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ALGEBRAIC CURVES IN PARALLEL COORDINATES Avoiding the “Over-Plotting” ProblemTopics: Fundamental Methods and Algorithms; Model Validation; Modeling and Algorithms; Sketch-Based Modeling

Keyword(s):Scientific Visualization, Multi-dimensional Geometric Modeling and Algorithms, Parallel Coordinates.

Related
Ontology
Subjects/Areas/Topics:Computer Vision, Visualization and Computer Graphics
;
Fundamental Methods and Algorithms
;
Geometry and Modeling
;
Model Validation
;
Modeling and Algorithms
;
Sketch-Based Modeling

Abstract: U ntil now the representation (i.e. modeling) of curve in Parallel Coordinates is constructed from the point
↔ line duality. The result is a “line-curve” which is seen as the envelope of it’s tangents. Usually this gives an unclear image and is at the heart of the “over-plotting” problem; a barrier in the effective use of Parallel Coordinates. This problem is overcome by a transformation which provides directly the “point-curve” representation of a curve. Earlier this was applied to conics and their generalizations. Here the representation, also called dual, is extended to all planar algebraic curves. Specifically, it is shown that the dual of an algebraic curve of degree n is an algebraic of degree at most n(n − 1) in the absence of singular points. The result that conics map into conics follows as an easy special case. An algorithm, based on algebraic geometry using resultants and homogeneous polynomials, is obtained which constructs the dual image of the curve. This approach has potential generalizations to multi-dimensional algebraic surfaces and their approximation. The “trade-off” price then for obtaining planar representation of multidimensional algebraic curves and hypersurfaces is the higher degree of the image’s boundary which is also an algebraic curve in -coords.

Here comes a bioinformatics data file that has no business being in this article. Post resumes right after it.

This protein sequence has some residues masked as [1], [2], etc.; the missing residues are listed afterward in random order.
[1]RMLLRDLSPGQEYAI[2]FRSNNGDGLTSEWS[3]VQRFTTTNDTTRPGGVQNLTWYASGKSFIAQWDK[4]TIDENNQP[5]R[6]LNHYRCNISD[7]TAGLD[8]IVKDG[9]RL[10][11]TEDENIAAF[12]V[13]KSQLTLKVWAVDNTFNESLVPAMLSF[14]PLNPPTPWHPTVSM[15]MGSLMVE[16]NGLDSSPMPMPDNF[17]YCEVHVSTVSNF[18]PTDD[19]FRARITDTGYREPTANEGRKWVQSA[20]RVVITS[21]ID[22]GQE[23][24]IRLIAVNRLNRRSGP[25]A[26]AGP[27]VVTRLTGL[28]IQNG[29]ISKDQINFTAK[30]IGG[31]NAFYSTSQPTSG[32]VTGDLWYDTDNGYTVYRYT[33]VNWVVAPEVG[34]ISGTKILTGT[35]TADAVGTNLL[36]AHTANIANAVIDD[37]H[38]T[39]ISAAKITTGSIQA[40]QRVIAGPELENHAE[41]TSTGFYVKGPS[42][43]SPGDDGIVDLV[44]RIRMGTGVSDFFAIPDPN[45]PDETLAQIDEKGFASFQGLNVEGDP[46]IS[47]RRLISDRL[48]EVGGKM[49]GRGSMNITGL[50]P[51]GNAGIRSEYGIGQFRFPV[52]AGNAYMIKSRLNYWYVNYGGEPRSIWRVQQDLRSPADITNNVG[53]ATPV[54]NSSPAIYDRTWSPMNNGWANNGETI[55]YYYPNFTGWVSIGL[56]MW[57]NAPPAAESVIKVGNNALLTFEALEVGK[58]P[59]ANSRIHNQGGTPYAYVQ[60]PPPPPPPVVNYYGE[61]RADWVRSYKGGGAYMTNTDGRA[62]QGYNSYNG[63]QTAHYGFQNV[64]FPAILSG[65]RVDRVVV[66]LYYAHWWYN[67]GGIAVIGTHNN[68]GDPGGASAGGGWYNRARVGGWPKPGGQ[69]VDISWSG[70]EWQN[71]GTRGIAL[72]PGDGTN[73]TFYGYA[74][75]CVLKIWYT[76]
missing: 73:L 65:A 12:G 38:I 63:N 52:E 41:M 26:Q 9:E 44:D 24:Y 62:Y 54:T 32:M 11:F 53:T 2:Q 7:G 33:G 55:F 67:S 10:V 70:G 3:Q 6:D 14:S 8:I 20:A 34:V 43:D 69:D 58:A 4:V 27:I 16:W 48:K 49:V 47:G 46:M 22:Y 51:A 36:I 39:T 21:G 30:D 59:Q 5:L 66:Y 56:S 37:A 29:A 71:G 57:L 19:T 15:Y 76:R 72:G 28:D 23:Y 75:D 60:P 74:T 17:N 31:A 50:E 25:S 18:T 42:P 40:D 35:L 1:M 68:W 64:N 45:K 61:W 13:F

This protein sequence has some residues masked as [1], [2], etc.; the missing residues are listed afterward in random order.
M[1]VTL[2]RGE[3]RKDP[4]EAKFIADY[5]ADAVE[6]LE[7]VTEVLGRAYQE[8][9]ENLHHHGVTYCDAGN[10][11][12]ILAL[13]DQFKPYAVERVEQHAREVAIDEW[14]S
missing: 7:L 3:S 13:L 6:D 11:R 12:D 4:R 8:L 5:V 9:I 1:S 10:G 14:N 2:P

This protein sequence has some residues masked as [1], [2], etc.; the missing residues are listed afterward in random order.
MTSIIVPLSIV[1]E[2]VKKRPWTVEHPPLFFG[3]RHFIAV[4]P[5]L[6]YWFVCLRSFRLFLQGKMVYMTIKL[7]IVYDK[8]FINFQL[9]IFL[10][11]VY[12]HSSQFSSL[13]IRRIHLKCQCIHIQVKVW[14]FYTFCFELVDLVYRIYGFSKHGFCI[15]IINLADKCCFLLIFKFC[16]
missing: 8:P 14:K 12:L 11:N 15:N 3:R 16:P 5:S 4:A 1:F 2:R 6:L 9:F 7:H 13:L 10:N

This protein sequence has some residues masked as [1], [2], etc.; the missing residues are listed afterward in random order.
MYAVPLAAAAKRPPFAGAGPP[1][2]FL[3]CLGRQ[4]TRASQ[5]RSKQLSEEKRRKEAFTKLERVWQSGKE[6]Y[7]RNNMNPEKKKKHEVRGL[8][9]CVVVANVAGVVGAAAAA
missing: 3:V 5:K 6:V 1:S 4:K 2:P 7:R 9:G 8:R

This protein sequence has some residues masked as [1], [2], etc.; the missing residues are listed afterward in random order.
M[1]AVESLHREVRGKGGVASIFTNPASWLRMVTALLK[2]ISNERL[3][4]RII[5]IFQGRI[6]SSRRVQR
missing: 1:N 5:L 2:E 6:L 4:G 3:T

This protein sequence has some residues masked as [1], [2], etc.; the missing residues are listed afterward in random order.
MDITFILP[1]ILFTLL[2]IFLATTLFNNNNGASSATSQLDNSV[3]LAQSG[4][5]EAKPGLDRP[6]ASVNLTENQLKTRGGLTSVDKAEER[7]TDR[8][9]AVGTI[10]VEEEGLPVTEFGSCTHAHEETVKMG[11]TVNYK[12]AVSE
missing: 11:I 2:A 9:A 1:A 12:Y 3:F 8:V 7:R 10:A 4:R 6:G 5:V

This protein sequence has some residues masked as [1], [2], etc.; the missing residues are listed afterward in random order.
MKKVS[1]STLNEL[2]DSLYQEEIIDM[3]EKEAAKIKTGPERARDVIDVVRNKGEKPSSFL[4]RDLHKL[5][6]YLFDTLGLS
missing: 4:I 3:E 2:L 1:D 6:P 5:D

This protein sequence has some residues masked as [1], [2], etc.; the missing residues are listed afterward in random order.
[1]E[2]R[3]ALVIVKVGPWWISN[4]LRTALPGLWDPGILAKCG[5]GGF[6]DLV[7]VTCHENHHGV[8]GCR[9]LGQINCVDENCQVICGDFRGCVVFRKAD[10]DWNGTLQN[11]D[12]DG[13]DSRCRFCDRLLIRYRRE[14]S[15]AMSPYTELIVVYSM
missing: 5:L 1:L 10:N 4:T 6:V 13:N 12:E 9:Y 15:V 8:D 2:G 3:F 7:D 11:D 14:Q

(More)

U ntil now the representation (i.e. modeling) of curve in Parallel Coordinates is constructed from the point ↔ line duality. The result is a “line-curve” which is seen as the envelope of it’s tangents. Usually this gives an unclear image and is at the heart of the “over-plotting” problem; a barrier in the effective use of Parallel Coordinates. This problem is overcome by a transformation which provides directly the “point-curve” representation of a curve. Earlier this was applied to conics and their generalizations. Here the representation, also called dual, is extended to all planar algebraic curves. Specifically, it is shown that the dual of an algebraic curve of degree n is an algebraic of degree at most n(n − 1) in the absence of singular points. The result that conics map into conics follows as an easy special case. An algorithm, based on algebraic geometry using resultants and homogeneous polynomials, is obtained which constructs the dual image of the curve. This approach has potential generalizations to multi-dimensional algebraic surfaces and their approximation. The “trade-off” price then for obtaining planar representation of multidimensional algebraic curves and hypersurfaces is the higher degree of the image’s boundary which is also an algebraic curve in -coords.

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Izhakian Z. and (2006). ALGEBRAIC CURVES IN PARALLEL COORDINATES Avoiding the “Over-Plotting” Problem.In Proceedings of the First International Conference on Computer Graphics Theory and Applications - Volume 1: GRAPP, ISBN 972-8865-39-2, pages 150-157. DOI: 10.5220/0001356601500157

@conference{grapp06, author={Zur Izhakian}, title={ALGEBRAIC CURVES IN PARALLEL COORDINATES Avoiding the “Over-Plotting” Problem}, booktitle={Proceedings of the First International Conference on Computer Graphics Theory and Applications - Volume 1: GRAPP,}, year={2006}, pages={150-157}, publisher={SciTePress}, organization={INSTICC}, doi={10.5220/0001356601500157}, isbn={972-8865-39-2}, }

TY - CONF

JO - Proceedings of the First International Conference on Computer Graphics Theory and Applications - Volume 1: GRAPP, TI - ALGEBRAIC CURVES IN PARALLEL COORDINATES Avoiding the “Over-Plotting” Problem SN - 972-8865-39-2 AU - Izhakian, Z. PY - 2006 SP - 150 EP - 157 DO - 10.5220/0001356601500157